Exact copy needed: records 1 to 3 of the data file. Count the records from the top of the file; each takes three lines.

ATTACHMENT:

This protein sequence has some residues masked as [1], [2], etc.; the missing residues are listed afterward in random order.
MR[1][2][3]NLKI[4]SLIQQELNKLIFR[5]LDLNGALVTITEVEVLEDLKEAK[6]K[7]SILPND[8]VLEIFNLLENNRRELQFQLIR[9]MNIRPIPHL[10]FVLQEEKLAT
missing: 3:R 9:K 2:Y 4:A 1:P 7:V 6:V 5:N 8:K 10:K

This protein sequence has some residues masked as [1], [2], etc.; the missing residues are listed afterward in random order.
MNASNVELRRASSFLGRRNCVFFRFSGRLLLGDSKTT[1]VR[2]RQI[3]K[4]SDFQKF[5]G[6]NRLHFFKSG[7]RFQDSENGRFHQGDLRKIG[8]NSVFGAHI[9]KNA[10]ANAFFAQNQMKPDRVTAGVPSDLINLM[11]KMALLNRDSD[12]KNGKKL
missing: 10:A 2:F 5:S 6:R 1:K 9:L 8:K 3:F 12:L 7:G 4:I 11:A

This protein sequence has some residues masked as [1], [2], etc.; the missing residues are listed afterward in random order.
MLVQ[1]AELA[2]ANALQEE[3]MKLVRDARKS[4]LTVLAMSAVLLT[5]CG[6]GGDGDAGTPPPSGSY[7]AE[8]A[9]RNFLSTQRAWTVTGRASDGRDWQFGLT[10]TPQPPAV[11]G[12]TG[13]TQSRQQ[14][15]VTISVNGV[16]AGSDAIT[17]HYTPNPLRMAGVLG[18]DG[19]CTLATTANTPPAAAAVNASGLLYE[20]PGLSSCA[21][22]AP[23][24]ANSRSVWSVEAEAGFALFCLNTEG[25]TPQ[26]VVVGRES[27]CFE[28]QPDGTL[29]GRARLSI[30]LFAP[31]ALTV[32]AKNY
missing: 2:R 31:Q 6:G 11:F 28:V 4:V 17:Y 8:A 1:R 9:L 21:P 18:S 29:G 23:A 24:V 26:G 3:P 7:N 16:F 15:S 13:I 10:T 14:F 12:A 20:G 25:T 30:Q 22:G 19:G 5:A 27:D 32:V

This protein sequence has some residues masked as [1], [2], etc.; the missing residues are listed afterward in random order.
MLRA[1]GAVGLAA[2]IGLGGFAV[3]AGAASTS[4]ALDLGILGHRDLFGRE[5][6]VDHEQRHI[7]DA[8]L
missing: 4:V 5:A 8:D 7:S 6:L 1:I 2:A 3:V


This protein sequence has some residues masked as [1], [2], etc.; the missing residues are listed afterward in random order.
MR[1][2][3]NLKI[4]SLIQQELNKLIFR[5]LDLNGALVTITEVEVLEDLKEAK[6]K[7]SILPND[8]VLEIFNLLENNRRELQFQLIR[9]MNIRPIPHL[10]FVLQEEKLAT
missing: 3:R 9:K 2:Y 4:A 1:P 7:V 6:V 5:N 8:K 10:K

This protein sequence has some residues masked as [1], [2], etc.; the missing residues are listed afterward in random order.
MNASNVELRRASSFLGRRNCVFFRFSGRLLLGDSKTT[1]VR[2]RQI[3]K[4]SDFQKF[5]G[6]NRLHFFKSG[7]RFQDSENGRFHQGDLRKIG[8]NSVFGAHI[9]KNA[10]ANAFFAQNQMKPDRVTAGVPSDLINLM[11]KMALLNRDSD[12]KNGKKL
missing: 10:A 2:F 5:S 6:R 1:K 9:L 8:K 3:F 12:L 7:G 4:I 11:A

This protein sequence has some residues masked as [1], [2], etc.; the missing residues are listed afterward in random order.
MLVQ[1]AELA[2]ANALQEE[3]MKLVRDARKS[4]LTVLAMSAVLLT[5]CG[6]GGDGDAGTPPPSGSY[7]AE[8]A[9]RNFLSTQRAWTVTGRASDGRDWQFGLT[10]TPQPPAV[11]G[12]TG[13]TQSRQQ[14][15]VTISVNGV[16]AGSDAIT[17]HYTPNPLRMAGVLG[18]DG[19]CTLATTANTPPAAAAVNASGLLYE[20]PGLSSCA[21][22]AP[23][24]ANSRSVWSVEAEAGFALFCLNTEG[25]TPQ[26]VVVGRES[27]CFE[28]QPDGTL[29]GRARLSI[30]LFAP[31]ALTV[32]AKNY
missing: 2:R 31:Q 6:G 11:F 28:V 4:V 17:Y 8:A 1:R 9:L 21:P 18:S 29:G 23:A 24:V 26:G 3:P 7:N 16:F 15:S 13:I 10:T 14:F 12:A 20:G 25:T 30:Q 22:G 19:G 5:A 27:D 32:V